A will has no legal effect if not filed with the court and accepted as a legitimate document meeting the testamentary requirements (which is known as probate). Many people do not know this, and they do not know that a will must be probated within five years of death.
If the will is not filed within five years of death, then the law of intestacy determines where property passes, and it may result in very unfortunate consequences for the intended beneficiaries.
The best way to explain this is an example:
Mrs. Smith’s husband died last year, and she decided to update her will. They owned multiple pieces of property, most of which they owned as joint tenants with right of survivorship (meaning that when the first owner dies, the other will automatically own all of the property). But the one piece of property on which their home is located was owned by her husband without right of survivorship. Since most people don’t sit around reading deeds after the death of a spouse, Mrs. Smith did not know this until the deeds were produced to rewrite her will. Her husband’s will left everything to her, so if his will is probated, no problem. But if his will is not probated within five years, she will own her home property jointly with his children by a previous marriage. Not only will she be unable direct all of the property to pass to the children of this marriage at her death, if she wants to downsize she will not be able to sell the property without the agreement of her husband’s children by a previous marriage. And if those children agree to sell, she will only get half of the proceeds from the sale. This could have been a serious problem for Mrs. Smith if she had not found this need to probate her husband’s will within five years of his death.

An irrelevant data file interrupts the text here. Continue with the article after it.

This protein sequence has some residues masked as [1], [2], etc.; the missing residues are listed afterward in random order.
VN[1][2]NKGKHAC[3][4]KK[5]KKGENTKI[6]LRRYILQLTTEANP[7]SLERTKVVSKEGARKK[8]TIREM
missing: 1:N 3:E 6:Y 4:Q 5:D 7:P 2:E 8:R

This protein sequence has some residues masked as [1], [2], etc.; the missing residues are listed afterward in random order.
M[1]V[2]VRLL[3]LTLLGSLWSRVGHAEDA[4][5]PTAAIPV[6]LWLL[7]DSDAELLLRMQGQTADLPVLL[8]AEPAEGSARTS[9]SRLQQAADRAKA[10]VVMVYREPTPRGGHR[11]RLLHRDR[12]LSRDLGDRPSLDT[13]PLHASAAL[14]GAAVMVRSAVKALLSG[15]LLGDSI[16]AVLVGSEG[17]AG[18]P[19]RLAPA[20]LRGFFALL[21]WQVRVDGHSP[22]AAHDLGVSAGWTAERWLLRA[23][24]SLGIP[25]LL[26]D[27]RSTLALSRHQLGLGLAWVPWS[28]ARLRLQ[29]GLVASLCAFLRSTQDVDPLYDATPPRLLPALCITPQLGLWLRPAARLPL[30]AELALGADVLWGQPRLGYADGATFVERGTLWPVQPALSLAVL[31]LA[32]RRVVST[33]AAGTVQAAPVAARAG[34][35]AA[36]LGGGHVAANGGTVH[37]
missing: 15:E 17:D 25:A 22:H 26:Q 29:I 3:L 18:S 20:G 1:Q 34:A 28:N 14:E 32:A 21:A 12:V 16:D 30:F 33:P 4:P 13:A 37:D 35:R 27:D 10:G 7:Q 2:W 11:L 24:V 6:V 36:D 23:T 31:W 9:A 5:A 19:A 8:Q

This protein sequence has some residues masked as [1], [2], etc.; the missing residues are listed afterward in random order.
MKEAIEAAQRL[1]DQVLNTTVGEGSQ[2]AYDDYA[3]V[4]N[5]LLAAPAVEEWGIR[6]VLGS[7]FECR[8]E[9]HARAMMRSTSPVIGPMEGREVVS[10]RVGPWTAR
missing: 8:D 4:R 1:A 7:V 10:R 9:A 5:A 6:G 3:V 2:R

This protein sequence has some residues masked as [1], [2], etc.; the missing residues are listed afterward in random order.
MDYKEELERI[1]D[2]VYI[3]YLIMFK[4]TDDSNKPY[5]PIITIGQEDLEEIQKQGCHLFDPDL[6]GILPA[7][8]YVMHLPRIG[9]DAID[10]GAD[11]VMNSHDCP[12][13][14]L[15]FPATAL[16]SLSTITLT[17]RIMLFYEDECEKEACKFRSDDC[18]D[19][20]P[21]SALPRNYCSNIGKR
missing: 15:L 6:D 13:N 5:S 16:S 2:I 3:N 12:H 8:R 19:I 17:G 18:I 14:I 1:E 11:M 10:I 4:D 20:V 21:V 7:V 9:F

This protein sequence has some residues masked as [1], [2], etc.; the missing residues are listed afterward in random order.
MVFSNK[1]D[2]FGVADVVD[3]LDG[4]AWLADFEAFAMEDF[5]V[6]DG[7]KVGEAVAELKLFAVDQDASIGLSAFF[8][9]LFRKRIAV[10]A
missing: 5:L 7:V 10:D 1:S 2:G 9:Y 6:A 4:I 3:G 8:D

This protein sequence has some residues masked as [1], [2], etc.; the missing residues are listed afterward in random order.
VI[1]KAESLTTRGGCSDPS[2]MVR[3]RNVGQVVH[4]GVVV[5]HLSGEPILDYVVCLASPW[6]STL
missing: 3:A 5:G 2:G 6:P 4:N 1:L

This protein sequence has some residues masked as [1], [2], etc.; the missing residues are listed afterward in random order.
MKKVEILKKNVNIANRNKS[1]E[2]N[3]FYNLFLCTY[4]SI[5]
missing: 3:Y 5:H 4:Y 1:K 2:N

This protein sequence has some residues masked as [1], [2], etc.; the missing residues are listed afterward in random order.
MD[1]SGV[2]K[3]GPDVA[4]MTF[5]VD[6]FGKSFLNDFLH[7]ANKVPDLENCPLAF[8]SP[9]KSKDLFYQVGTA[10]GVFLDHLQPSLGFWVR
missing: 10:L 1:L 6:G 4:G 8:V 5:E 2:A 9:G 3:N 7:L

The best practice is to always check to see if a will needs to be probated rather than assuming it does not. With that said, not all wills need to be probated. For instance, there may be nothing in the probate estate to pass because all assets were jointly titled in bank accounts, and the home was owned by the spouses as joint tenants with right of survivorship. But if there is property that does not automatically pass to others, take action sooner, rather than later, to determine what you need to do.